2016 Sydney Film Festival - Girl Asleep

Girl Asleep is the debut film from director Rosemary Myers and writer Matthew Whittet adapted from their original play at the Windmill Theatre as part of the 2014 Adelaide Festival. This is the blurb from the Sydney Film Festival which convinced me to buy a ticket:

Navigating puberty in 1970s suburbia, Greta (Bethany Whitmore) doesn't want to grow up. Her mum is embarrassing and her sister disinterested. Geeky Elliott (Harrison Feldman) is her only ally. Greta's surprise 15th birthday party is on track to be the worst night of her life – until she's flung into an odd fairy-tale universe with a warrior princess (Tilda Cobham-Hervey). Filled with wild musical flourishes and moments of colourful theatrics, Girl Asleep resists the adult world as much as its lead character.

This film reminds me of Strictly Ballroom, the other highlystylised, very Australian film that started on the stage and then brought to screen bythe samu creators. Girl Asleep, however, is aimed at a younger audience. It is great fun and a wonderful coming of age movie. I highly recommend it to kids of all ages, the adult ones too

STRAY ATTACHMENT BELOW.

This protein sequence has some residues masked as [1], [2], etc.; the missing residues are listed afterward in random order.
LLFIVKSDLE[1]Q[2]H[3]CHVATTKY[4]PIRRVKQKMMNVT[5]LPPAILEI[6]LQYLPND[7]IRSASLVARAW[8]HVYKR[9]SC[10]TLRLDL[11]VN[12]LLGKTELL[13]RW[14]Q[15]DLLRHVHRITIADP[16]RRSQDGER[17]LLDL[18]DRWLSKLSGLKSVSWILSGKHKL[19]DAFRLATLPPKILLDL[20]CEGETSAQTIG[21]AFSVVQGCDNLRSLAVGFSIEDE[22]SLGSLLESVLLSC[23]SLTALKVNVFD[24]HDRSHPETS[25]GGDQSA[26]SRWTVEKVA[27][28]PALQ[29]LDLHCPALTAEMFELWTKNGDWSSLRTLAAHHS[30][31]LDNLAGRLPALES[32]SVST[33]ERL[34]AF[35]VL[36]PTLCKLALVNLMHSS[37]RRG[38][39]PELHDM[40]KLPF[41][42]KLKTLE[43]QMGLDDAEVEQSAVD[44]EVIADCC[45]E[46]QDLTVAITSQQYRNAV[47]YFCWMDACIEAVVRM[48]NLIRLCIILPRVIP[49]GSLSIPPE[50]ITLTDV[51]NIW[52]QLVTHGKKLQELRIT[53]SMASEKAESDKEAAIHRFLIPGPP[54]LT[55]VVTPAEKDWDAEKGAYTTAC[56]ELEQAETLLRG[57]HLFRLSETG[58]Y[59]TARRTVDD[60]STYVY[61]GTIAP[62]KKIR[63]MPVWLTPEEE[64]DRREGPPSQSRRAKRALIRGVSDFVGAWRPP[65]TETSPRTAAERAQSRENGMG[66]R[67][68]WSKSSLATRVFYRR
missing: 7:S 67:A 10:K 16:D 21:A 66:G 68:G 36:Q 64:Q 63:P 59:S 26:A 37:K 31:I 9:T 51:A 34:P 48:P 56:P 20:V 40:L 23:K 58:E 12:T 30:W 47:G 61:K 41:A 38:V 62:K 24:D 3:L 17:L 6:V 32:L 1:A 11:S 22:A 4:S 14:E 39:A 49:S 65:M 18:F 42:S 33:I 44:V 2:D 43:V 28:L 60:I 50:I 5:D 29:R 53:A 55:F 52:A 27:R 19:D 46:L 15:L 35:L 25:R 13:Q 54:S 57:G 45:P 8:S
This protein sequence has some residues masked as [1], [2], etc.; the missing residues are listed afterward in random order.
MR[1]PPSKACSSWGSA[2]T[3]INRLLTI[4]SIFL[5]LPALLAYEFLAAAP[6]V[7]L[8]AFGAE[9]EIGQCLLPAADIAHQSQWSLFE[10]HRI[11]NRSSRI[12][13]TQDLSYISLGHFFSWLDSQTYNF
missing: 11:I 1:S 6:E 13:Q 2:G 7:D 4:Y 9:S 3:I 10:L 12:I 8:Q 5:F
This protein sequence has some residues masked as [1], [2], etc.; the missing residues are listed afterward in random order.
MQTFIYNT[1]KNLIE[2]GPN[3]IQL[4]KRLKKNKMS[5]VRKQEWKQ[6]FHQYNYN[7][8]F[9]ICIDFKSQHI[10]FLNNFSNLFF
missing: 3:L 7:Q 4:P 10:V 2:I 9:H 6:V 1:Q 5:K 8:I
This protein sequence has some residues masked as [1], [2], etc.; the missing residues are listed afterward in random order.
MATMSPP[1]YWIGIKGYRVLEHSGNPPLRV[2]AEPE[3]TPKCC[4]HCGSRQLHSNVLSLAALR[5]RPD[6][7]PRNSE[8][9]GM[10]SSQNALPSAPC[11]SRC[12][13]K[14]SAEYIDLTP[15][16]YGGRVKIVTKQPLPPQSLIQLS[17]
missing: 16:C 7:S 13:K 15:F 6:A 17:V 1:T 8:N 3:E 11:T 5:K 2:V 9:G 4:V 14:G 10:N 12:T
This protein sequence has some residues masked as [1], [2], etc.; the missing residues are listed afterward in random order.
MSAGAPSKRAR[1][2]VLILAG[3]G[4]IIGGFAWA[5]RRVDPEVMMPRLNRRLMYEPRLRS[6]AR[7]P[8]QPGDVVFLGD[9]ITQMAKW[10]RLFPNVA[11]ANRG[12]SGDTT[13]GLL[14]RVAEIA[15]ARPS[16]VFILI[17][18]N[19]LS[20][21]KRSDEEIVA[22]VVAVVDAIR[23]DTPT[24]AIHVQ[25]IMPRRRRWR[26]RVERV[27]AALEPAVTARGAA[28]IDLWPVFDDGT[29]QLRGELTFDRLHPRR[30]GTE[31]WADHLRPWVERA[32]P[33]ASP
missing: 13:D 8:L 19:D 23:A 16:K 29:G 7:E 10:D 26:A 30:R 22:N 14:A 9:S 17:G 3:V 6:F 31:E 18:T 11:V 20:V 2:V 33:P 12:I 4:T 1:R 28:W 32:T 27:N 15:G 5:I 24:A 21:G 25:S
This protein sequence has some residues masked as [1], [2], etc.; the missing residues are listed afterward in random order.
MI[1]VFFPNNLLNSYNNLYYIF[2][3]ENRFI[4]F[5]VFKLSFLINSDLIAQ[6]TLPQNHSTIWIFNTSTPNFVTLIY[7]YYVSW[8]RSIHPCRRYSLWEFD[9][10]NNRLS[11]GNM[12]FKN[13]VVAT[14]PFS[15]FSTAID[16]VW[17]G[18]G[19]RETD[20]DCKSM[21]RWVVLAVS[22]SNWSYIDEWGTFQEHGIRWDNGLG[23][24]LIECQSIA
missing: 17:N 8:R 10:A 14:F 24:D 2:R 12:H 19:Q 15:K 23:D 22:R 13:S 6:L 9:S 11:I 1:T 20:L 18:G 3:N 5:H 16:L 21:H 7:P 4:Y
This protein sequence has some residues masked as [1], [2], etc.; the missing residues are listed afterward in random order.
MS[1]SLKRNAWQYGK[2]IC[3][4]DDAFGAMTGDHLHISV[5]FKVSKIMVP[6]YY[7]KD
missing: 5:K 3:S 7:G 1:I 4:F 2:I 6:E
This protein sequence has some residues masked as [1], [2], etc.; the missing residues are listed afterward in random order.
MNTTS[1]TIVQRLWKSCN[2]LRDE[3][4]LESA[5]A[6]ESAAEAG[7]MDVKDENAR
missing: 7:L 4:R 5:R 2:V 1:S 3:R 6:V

2016 Sydney Film Festival - Goldstone

The opening night film for the 2016 Sydney Film Festival is Goldstone from Australian director, Ivan Sen and lead actor Aaron Pedersen. I caught the follow up session on the weekend. I saw Sen's previous movie Mystery Road at the 2013 Sydney Film Festival which introduced us to Indigenous detective Jay Swan (Aaron Pedersen) and loved it. I am very happy to see more of this world.  

This is a beautiful slow burn crime movie that rarely gets made anymore. Drenched in its Australian outback location and embued by wellrounded characters, this film highlights the underbelly of the resource pillaging that has driven Australia's economy in the last few years. It is a like reading a great crime novel. Just go and watch it. Actually watch it in a double bill with Mystery Road and marvel in the fantastic partnership of film maker Ivan Sen and Aaron Pedersen. More films please sirs.